Winning the 5G Race with China:  A U.S.-Japan Strategy to Trip the Competition, Run Faster, and Put the Fix In

Winning the 5G Race with China
A U.S.-Japan Strategy to Trip the Competition, Run Faster, and Put the Fix In

by Scott W. Harold and Rika Kamijima-Tsunoda
July 29, 2021

This article argues that China’s 5G wireless information and communications technology (ICT) poses serious risks to privacy and national security and describes a potential U.S.-Japan strategy for countering these threats.



Chinese leaders have promoted 5G ICT as a component of both the Belt and Road Initiative and Military-Civil Fusion—efforts intended to extend China’s influence around the world for national, commercial, and military advantage. Under Chinese law, 5G ICT firms like Huawei and ZTE are required to grant Chinese authorities access to any data that touches their systems. In response, the U.S. and Japan should consider working to counter the advantages of Chinese firms by cutting off their access to key markets, technology inputs, talent, and capital (“tripping the competition”); build up free-world alternatives (“running faster”); and restructure the global playing field to protect privacy, economic competition, and national security (“putting the fix in”).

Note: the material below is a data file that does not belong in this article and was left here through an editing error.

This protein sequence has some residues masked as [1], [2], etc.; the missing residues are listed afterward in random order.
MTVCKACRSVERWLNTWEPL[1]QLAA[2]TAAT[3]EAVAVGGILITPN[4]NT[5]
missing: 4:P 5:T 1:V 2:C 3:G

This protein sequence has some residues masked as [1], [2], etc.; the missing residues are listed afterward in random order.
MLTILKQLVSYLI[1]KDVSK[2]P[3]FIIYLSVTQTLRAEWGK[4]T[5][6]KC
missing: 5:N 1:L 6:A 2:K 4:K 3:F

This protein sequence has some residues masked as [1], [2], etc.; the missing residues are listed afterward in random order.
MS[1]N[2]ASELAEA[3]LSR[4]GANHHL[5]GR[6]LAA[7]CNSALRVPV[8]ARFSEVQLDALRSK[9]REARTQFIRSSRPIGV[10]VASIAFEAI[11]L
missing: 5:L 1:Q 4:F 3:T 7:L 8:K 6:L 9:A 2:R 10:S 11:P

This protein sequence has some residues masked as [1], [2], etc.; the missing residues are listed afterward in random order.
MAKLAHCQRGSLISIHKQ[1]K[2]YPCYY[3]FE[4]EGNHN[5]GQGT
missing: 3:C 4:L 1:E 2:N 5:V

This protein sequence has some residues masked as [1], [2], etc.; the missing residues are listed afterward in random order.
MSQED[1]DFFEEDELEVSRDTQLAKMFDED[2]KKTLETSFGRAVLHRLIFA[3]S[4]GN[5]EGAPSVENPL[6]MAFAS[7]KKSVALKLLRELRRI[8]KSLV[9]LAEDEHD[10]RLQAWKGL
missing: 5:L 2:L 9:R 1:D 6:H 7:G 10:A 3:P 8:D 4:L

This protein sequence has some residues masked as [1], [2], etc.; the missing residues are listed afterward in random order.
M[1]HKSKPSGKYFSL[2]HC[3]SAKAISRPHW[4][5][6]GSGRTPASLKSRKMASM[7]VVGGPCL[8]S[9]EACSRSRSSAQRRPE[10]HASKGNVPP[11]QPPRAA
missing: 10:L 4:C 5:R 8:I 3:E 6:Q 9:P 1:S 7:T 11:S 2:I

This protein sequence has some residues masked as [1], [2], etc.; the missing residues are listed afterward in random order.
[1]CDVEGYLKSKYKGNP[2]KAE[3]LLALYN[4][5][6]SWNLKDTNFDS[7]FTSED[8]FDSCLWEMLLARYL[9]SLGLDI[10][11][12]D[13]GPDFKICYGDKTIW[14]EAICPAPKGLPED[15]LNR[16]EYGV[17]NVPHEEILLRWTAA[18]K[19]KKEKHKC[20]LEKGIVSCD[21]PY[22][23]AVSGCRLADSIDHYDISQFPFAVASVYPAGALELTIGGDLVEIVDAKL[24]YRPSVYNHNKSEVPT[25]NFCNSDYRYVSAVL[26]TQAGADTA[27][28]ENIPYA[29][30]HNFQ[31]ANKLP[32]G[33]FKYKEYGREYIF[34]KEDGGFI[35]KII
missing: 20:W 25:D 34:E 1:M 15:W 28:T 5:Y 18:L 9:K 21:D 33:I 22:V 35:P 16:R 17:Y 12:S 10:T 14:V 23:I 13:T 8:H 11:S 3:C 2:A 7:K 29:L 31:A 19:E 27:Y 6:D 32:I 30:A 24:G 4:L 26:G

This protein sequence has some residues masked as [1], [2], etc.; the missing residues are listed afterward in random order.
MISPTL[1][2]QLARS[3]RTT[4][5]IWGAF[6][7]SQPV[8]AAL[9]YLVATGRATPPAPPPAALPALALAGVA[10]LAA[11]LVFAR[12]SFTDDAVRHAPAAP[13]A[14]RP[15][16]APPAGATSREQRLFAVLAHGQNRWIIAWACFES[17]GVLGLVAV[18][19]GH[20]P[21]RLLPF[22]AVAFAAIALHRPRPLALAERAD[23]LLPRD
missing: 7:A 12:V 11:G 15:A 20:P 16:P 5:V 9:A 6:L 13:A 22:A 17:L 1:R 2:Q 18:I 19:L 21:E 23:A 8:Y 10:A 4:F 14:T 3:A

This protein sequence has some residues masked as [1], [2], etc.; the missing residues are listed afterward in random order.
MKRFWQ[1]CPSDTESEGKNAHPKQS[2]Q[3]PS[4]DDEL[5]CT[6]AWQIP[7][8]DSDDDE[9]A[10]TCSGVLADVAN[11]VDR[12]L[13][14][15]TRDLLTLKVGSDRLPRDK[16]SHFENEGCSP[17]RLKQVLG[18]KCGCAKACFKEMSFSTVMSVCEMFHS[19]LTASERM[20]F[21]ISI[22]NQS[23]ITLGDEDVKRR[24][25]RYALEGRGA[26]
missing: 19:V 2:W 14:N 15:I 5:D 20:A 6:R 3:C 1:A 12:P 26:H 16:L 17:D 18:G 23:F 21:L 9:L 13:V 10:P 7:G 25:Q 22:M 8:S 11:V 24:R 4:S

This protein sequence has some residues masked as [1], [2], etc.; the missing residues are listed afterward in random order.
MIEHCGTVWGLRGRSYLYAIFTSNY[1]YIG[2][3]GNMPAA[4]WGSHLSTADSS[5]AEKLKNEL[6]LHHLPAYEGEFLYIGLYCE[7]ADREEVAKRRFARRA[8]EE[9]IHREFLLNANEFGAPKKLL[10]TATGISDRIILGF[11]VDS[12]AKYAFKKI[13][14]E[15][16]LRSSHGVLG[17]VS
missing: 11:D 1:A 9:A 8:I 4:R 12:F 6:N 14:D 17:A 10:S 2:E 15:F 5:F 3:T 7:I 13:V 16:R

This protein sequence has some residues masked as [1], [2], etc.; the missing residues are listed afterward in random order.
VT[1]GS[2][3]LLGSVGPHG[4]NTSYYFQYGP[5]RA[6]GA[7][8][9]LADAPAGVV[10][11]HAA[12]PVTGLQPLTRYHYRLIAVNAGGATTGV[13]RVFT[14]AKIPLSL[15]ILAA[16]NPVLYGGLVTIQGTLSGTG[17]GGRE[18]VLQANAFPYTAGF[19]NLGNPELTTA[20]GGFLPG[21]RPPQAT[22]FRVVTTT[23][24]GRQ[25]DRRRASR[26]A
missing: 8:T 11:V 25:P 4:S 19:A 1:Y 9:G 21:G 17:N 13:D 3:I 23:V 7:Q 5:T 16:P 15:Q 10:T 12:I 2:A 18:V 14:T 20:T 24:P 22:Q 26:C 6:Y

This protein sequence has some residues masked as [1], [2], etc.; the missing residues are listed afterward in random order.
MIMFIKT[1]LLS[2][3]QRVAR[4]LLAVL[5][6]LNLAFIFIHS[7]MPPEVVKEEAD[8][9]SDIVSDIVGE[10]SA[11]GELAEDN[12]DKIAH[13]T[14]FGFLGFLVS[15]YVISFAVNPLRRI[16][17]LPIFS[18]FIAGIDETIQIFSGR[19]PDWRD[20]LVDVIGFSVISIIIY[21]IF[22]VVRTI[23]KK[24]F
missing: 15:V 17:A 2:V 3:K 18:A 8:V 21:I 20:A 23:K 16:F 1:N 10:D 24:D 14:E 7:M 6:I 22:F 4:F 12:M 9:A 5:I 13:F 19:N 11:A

• To reduce Chinese firms’ market access, the U.S. and Japan have focused on expelling untrustworthy Chinese 5G technology from their ICT markets, tightening foreign investment review processes, enhancing visa screening and working with universities to counter Chinese intellectual property theft and talent recruitment, and ensuring that Chinese 5G firms are unable to draw on allied capital markets to fund their expansion.
  • To provide alternatives to Chinese 5G ICT, Washington and Tokyo are actively investing in secure and resilient 5G technologies and using these as a bridge to 6G solutions, while leveraging export promotion and development finance tools to help these technologies spread in third-country markets.
  • To balance privacy, economic competition, and national security, the U.S. and Japan can promote Open Radio Access Network (O-RAN) and virtualized core technology solutions to restructure wireless markets, while also working with partners to advocate for data privacy norms embodied in international standard-setting institutions.

Scott W. Harold is a Senior Political Scientist at the RAND Corporation, an Adjunct Professor of Security Studies in the Edmund A. Walsh School of Foreign Service at Georgetown University, and an Adjunct Professor of International Affairs at the School of International and Public Affairs at Columbia University (United States). He is a member of Cohort V of the Maureen and Mike Mansfield Foundation’s U.S.-Japan Network for the Future and a former term member at the Council on Foreign Relations. 

Rika Kamijima-Tsunoda is a master’s degree candidate at the John F. Kennedy School of Government at Harvard University (United States). In 2020, she was a visiting research fellow in the Asia Program at the Carnegie Endowment for International Peace.

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